At the most basic level a graphic novel is a story told in a comic strip format. But this definition does not begin to touch on the nuances and subtleties of sequential art and storytelling.
A graphic novel can best be described as being book-length in format, containing sequential art narrative. It shares many of the characteristics of prose novels, including a beginning, a middle, and an end. The story is presented through the combined use of image and word. However, images are not simply illustrations; they contain information critical to understanding elements of the story not presented verbally. Likewise the verbal components are not captions, but they convey information not included in the images.
|Comic Strip||Comic Book||Graphic Novel|
|Single idea (often but not always a joke)||Serialized story||Bound narrative with story arc|
|Story unfolds across multiple panels (typically 3-5)||Story unfolds across multiple pages in panels or strips||Multiple pages|
|Often serialized, appearing in newspaper and magazines||Often multiple artists and writers for one series||Combination of single page illustrations and multiple panels|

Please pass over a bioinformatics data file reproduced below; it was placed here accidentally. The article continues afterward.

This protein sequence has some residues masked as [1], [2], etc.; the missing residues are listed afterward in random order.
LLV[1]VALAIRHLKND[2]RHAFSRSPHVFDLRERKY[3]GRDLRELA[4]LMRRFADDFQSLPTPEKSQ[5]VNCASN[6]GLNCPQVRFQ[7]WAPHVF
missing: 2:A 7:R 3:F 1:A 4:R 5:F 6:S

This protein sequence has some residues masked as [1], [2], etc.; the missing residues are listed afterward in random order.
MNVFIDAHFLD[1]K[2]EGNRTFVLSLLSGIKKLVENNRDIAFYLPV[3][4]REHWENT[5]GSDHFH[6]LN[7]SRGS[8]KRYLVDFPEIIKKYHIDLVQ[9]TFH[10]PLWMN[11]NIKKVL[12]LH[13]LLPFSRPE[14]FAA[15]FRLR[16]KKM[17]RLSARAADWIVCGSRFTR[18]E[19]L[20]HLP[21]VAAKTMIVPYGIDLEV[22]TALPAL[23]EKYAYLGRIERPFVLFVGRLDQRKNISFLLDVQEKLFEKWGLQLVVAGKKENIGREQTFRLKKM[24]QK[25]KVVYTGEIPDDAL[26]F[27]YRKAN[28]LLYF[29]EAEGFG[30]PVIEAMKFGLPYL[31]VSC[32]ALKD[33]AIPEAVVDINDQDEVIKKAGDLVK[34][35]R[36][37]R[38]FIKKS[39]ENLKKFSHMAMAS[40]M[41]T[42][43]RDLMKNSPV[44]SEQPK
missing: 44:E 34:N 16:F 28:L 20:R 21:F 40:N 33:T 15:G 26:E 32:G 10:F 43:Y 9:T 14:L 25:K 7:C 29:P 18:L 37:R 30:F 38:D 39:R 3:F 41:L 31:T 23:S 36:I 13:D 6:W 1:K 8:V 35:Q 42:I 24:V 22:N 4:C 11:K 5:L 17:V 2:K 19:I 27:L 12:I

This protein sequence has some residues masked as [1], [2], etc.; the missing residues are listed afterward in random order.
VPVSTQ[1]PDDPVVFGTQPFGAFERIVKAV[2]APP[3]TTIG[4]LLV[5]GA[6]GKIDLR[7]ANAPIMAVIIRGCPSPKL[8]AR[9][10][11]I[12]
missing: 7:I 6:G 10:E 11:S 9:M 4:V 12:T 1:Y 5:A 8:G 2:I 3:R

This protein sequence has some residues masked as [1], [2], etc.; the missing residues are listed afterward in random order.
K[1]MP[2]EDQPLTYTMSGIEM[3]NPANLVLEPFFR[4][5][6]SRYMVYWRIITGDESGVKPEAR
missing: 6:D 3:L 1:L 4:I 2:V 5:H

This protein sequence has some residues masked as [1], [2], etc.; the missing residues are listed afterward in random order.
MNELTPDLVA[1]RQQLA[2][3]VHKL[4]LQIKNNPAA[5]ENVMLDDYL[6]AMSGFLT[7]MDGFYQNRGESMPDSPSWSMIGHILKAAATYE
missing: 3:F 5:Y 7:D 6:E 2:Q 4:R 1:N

|Often the product of a studio (i.e., Marvel or DC)||Illustrations and textual components work together to reveal the story|
But What about Cartoons?
A cartoon is a simple 2 dimensional drawing in which the features of the subject are exaggerated in a humorous or satirical way. Typically it appears as a single illustration. Cartoons also refer to a movie that uses animation techniques to photograph drawings rather than real objects.
The Full Sail Library holds over 1,000 graphic novels in its collection. The graphic novel collection is shelved near the circulation desk in call number range GRN 30 DAY NIG through GRN ZOD 1. Graphic novels are shelved alphabetically by title.
Reading a graphic novel makes use of multiple literacies (verbal and visual): decoding of text and interpreting visual cues. Unlike collections of comic strips, which can be browsed from any point, a graphic novel is a complete narrative. Because it is a bounded, linear narrative, the reader begins at one end and progresses through the story page by page. A graphic novel is intended to be read in the same manner as a text-only book.